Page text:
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How will she react to the fact that Max is no longer going to be her slave? And what will happen at the end of the summer? She was always looking after Sadie, clearing up her messes, and performing damage control, and had been doing it for a long time. Sadie was quite a spoiled character, and was ultimately very selfish. Everything was about her, and Max was expected to go along with whatever she was doing, and be there to pick up the pieces afterwards.

I liked the storyline in this book, mainly as I really wanted Max to come to her senses and stop pandering to Sadie. Sadie really needed a wake-up call, and some lessons in how to treat her friend. This was a little odd to get used to, and I liked it better when the author changed this style half-way through the book to a normal first-person way of writing. Each of the chapters also had a little intro to it, some of which were a little odd. I think these intros were supposed to relate to the next part of the story, but many were just a bit too obtuse for me to really get!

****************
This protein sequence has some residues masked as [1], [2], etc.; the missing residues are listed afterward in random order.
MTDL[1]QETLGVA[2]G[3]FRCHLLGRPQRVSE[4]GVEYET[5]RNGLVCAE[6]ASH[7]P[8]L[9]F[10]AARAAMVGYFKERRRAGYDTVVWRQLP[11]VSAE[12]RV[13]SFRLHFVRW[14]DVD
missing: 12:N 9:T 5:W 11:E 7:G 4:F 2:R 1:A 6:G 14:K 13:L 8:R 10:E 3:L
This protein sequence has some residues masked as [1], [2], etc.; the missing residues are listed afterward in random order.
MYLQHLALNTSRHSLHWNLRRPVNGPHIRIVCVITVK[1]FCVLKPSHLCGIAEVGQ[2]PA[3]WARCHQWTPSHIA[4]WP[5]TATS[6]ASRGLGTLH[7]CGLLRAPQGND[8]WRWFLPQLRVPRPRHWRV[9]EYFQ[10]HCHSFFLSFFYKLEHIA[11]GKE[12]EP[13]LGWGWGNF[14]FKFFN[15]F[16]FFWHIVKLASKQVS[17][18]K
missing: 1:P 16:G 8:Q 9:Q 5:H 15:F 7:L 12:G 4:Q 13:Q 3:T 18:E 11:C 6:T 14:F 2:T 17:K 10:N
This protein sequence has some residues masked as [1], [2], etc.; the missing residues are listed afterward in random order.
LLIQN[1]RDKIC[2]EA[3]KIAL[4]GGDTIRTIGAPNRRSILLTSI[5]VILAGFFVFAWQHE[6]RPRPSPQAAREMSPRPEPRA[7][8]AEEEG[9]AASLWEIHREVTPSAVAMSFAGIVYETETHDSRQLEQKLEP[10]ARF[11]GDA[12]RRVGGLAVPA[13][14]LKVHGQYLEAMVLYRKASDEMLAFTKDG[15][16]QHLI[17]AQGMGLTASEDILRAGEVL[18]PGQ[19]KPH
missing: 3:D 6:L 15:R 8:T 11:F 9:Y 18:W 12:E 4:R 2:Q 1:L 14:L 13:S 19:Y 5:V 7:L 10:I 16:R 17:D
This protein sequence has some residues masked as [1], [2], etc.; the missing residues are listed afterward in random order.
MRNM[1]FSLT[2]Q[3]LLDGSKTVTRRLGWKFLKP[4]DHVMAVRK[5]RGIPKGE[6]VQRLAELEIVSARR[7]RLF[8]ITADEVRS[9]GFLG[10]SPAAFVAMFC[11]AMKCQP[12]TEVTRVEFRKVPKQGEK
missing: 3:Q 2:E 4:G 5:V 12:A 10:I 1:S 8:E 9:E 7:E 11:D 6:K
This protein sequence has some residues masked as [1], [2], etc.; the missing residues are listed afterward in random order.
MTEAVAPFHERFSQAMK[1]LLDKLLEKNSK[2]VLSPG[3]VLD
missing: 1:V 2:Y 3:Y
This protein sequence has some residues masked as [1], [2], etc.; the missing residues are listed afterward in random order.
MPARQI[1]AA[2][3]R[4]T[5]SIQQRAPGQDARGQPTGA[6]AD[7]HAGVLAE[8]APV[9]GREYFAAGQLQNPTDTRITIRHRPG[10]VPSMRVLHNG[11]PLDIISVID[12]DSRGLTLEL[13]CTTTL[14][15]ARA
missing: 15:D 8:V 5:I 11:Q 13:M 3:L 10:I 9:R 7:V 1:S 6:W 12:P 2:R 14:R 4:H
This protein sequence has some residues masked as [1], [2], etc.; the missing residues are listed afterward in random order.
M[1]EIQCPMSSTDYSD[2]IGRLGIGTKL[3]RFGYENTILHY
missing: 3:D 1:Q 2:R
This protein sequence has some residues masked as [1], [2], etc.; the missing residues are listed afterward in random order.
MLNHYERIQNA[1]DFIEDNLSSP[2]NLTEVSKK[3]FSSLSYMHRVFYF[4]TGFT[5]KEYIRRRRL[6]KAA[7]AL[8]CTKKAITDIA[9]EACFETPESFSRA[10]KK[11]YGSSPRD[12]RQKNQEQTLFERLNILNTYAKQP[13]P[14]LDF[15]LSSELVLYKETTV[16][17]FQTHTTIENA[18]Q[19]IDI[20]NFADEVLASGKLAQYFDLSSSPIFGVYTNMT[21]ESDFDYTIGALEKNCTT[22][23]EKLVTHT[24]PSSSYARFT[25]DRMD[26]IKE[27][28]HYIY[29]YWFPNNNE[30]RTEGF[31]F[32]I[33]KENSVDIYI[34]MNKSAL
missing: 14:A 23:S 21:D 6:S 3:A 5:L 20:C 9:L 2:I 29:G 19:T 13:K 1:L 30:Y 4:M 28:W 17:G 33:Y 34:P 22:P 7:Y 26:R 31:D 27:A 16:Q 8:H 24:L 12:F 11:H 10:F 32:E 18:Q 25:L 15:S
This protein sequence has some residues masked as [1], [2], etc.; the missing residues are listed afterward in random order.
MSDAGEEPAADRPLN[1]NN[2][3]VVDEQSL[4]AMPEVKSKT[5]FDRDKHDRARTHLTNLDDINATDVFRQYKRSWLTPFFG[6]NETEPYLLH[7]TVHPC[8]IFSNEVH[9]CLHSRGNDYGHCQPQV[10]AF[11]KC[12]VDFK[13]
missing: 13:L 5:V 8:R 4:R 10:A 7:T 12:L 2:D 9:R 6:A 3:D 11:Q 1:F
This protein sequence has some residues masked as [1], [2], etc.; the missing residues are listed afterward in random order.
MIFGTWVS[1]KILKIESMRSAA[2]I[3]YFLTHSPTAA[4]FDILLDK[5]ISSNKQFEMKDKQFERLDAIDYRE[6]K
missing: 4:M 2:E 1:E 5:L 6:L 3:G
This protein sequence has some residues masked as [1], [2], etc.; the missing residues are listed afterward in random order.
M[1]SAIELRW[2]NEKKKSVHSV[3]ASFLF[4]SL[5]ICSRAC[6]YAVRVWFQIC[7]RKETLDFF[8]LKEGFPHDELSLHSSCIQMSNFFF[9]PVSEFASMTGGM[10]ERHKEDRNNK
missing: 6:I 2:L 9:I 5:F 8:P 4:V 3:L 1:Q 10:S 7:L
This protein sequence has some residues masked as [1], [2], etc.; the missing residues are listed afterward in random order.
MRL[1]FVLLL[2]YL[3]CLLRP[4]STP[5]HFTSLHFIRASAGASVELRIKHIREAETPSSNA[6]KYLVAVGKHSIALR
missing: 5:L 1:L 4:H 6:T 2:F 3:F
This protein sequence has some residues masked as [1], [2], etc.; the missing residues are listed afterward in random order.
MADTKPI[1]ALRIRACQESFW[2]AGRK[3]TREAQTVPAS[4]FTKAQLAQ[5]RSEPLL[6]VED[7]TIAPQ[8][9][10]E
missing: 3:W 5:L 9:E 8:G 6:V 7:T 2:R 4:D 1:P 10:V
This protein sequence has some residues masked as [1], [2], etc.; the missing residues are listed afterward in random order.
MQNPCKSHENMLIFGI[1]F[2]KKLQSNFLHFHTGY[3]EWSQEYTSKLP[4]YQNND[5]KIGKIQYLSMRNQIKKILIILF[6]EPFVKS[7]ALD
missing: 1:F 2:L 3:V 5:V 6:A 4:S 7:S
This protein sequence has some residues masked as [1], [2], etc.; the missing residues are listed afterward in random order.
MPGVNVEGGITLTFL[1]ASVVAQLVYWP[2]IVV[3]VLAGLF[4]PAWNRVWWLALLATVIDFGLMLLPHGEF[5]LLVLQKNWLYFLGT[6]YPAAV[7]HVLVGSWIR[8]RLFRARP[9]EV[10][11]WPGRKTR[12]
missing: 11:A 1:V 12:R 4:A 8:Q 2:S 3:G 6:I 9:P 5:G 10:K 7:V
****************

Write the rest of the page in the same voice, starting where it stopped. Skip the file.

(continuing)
Mar 23, Sarah YA Love rated it it was amazing Shelves: contemporary-ya , mythology , glgb-books-to-recommend , realistic-fiction , read-in , young-adult-lit , release , glbt. Over You by Amy Reed is a very smart book that deserves more attention. This mythological tie-in is what originally caught my attention about this book. This is incredibly hard for her to do. I never felt like they were over-exaggerated or unbelievable. Over You is an excellent read alike to Like Mandarin.